Biometric data privacy law liability limited for tech providers, pre-empted by union agreements
The frequency of class actions alleging biometric data privacy violations and scope of liability exposure have increased since the landmark ruling by Illinois Supreme Court on standing in 2019, but several successful lines of defense have also emerged for defendants.
David J. Oberly of Blank Rome’s Biometric Privacy, Privacy Class Action Defense, and Cybersecurity & Data Privacy groups writes for Bloomberg Law that employers of unionized workers are increasingly using preemption to have Illinois federal courts dismiss suits under the Biometric Information Privacy Act (BIPA).
Recent examples of this defense tactic include Carmean v. Bozzuto Mgmt Co., which was dismissed because the collective bargaining agreement (CBA) between the employer and union is pre-empted by the Labor Management Rights Act (LMRA). Similar rulings include Frisby v. Sky Chefs Inc., Miller v. Southwest Airlines Co., and Peatry v. Bimbo Bakeries Inc..
A lawsuit filed against Envoy Air Inc. has been split into those before the plaintiff was covered by a CBA and those after, with the former dismissed, reports Bloomberg Law in a separate article.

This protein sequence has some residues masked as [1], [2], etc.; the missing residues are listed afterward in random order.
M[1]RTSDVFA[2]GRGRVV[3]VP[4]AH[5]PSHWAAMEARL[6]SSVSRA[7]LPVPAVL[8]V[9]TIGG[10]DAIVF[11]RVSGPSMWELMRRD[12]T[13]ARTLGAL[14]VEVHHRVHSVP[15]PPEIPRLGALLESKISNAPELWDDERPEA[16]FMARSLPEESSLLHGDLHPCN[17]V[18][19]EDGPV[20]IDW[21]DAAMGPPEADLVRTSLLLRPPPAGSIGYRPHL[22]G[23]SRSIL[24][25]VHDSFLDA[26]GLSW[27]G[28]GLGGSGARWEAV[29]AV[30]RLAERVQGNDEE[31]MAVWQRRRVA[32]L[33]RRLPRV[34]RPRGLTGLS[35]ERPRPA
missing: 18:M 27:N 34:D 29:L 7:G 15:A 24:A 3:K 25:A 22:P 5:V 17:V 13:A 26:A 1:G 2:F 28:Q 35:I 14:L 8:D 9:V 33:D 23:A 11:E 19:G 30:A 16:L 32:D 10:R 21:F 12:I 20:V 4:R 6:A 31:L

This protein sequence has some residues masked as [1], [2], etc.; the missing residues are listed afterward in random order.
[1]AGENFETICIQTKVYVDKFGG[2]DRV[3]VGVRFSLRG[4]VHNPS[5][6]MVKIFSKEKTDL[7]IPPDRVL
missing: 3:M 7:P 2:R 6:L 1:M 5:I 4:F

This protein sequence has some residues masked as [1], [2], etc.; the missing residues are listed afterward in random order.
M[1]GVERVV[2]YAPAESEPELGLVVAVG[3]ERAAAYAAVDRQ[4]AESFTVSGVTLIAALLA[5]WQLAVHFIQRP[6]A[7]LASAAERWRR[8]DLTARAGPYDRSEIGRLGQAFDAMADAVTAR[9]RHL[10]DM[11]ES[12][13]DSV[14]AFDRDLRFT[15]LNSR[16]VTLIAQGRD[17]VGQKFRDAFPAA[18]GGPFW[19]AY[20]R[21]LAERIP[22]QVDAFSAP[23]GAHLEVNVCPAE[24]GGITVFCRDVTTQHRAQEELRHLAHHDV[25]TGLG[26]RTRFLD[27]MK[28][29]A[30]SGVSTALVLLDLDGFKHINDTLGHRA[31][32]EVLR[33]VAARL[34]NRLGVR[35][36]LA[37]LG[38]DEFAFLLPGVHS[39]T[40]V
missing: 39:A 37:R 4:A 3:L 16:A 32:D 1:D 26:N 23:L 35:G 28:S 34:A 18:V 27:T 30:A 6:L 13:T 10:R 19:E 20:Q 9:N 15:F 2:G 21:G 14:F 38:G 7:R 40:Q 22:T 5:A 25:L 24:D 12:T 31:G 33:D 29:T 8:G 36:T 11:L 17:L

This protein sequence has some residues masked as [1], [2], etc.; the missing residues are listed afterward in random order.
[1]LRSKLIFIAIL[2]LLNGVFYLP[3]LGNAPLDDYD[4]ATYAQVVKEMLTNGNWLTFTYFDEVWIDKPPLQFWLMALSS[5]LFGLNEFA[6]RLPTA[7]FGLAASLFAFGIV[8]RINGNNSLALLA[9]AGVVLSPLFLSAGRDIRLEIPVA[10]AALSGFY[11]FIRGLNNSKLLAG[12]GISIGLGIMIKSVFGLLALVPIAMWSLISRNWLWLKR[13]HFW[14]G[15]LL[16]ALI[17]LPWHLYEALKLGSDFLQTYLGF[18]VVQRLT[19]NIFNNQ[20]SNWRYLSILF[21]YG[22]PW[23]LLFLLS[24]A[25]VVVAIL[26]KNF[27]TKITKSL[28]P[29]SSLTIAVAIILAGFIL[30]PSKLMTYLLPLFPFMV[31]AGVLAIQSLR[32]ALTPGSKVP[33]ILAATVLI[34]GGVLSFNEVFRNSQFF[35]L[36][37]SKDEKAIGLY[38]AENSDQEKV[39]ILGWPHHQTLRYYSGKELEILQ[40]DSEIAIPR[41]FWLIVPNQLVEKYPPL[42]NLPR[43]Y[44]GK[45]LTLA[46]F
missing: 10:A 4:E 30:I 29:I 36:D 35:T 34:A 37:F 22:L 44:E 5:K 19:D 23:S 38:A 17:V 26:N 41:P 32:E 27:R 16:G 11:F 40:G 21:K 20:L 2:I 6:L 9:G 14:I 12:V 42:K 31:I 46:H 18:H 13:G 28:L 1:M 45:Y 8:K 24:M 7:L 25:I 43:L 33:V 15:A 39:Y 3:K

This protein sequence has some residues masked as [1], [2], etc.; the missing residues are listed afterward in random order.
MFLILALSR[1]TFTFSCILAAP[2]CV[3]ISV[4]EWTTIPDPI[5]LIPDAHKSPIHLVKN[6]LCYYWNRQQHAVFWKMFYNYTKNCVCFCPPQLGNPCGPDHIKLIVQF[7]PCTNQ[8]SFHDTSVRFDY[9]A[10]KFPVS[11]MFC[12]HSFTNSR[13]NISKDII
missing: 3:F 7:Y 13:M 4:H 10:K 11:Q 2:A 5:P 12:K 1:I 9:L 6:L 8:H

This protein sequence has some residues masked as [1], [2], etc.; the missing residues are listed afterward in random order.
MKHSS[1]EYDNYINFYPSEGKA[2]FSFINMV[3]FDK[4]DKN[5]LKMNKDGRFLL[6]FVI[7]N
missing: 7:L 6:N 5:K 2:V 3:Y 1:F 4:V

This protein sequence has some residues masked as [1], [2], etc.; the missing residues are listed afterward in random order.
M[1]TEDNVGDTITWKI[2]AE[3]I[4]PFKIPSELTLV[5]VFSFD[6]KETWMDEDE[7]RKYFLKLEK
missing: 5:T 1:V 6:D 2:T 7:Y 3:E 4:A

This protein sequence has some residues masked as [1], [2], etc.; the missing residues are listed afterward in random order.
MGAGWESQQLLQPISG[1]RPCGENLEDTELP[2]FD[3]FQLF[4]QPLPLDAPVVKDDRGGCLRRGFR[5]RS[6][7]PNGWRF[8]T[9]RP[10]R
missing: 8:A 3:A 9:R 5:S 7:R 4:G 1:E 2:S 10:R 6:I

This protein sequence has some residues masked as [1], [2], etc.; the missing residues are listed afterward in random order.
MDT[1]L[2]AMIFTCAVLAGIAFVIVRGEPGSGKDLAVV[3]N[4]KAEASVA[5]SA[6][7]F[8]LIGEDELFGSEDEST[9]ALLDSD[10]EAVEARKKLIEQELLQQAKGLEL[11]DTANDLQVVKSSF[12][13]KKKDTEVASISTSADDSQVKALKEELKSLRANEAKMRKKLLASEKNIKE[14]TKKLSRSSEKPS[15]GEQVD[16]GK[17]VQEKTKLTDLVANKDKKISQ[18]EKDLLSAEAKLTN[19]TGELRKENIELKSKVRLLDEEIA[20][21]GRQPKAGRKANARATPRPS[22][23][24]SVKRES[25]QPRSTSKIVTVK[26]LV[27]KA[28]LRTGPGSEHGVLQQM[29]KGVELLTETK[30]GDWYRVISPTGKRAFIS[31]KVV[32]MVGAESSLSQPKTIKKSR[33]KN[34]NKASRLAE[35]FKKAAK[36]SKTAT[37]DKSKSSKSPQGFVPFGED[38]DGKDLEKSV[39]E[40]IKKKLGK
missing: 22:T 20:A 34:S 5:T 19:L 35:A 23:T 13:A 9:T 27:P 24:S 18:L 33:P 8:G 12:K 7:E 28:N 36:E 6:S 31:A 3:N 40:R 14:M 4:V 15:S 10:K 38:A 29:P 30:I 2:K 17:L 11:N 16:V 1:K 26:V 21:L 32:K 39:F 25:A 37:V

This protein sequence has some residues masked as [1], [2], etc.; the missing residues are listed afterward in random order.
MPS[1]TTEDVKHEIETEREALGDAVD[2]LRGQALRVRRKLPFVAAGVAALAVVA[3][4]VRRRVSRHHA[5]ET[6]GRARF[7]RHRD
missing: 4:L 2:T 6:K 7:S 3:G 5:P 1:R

Technology provider not liable
An Illinois’ federal court has dismissed a suit against biometric technology supplier Hanwha Techwin America, accepting its arguments that the plaintiff did not allege the company had anything to do with the implementation after making the cameras involved, or that it stores any of the plaintiff’s information, according to The National Law Review.
The active party, and therefore the only one with BIPA liability, is T.J. Maxx, the retailer where Hanwha Techwin’s cameras were deployed, not the third-party technology provider.
Database use makes Macy’s liable, plaintiffs argue
Plaintiffs in a biometric data privacy suit against Macy’s want the company included in multi-district litigation, suggesting that the precedent set in Bryant v. Compass Group establishes legal standing, Law360 reports.
The plaintiffs countered the company’s argument that since they do not allege having visited a Macy’s store, they cannot allege biometric data possession or processing by the retailer, with the claim that by using Clearview’s database of biometrics scraped from internet images, it accessed their personal data.
Judge Sharon Johnson Coleman recently refused to grant an injunction against Clearview to block the company from distributing their personal data.